In the English case, the characteristics of the arresting officer and two district attorneys ultimately determined when and how the case was disposed of.  From the outset, the client and her family expressed an understanding that the arresting officer was sympathetic towards her situation. A brief conversation with the officer on the client’s trial date confirmed this.  The officer understood that Ms. English had been experiencing some degree of mental distress at the time of the crime, and that her actions were likely the result of that distress rather than any criminal intent.  In this respect, the officer believed a criminal penalty would not benefit Ms. English.  The officer, without being prompted, stated that he was not opposed to dismissing the case.  When Ms. English’s case was ultimately dismissed, the assistant district attorney (ADA) deferred to the officer before making this decision.

Had this police officer not been compassionate and legitimately concerned with what was best for Ms. English, the case would have proceeded to trial.  The officer could have easily stood his ground and contended that Ms. English’s actions were within the meaning of the relevant statutes and that she should submit to the consequences of her actions.  Instead, the officer was thoughtful and understood what was best for Ms. English.  He wasn’t concerned with which actions were legal and which were illegal, he was concerned with the best outcome for the parties involved.  This is what justice is really about, rather than harsh, indifferent results that can fracture peoples’ lives.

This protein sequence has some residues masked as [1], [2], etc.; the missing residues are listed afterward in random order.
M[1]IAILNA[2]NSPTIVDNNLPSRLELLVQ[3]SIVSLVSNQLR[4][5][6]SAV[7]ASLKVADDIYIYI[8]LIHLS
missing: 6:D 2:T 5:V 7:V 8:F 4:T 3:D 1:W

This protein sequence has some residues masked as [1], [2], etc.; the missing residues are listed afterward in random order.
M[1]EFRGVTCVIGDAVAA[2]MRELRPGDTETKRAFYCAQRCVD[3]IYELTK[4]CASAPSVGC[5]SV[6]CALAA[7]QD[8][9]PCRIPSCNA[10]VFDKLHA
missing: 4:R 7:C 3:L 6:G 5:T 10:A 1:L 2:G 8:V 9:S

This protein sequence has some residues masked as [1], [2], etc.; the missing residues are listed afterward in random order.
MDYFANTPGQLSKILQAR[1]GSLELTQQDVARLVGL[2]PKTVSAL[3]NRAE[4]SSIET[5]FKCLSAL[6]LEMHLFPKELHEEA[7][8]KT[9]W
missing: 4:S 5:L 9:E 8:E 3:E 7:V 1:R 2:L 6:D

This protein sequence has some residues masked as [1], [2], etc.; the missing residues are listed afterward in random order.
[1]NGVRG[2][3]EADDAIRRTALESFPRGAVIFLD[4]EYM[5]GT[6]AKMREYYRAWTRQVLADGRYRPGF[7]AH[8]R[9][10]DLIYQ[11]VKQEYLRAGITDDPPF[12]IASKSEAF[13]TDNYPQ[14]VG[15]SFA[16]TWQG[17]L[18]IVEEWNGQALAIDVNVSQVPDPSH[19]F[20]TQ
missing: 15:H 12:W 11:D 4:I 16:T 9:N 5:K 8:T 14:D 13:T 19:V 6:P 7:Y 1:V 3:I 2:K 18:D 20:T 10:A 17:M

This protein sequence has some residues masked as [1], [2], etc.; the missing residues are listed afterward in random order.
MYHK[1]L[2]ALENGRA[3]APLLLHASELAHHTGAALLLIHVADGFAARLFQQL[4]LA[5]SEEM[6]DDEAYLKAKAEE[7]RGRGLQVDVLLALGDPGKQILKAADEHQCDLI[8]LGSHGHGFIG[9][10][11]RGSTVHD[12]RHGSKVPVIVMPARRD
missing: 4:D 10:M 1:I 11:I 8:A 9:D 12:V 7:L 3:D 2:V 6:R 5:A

Prosecutors and police officers play a substantial role in when and how a case is disposed, as prosecutors have a great deal of discretion.  How a particular prosecutor chooses to exercise her discretion can influence the outcome of a case far more than a statute or fact.  For instance, some prosecutors are focused primarily on efficiency in an effort to dispose of more cases, and thereby make quick decisions based solely upon the nature of the charge itself.  Others, however, are interested in the smaller details of the crime and are more invested in what outcomes are just.  We were fortunate Ms. English had a thoughtful prosecutor and police officer, both of which led to a just result.  Redefining justice as more than seeking a conviction and exacting a pound of flesh can be the first step in a serious dialogue with communities about the true meaning of justice.

[*] The name has been changed to protect the confidential attorney-client relationship.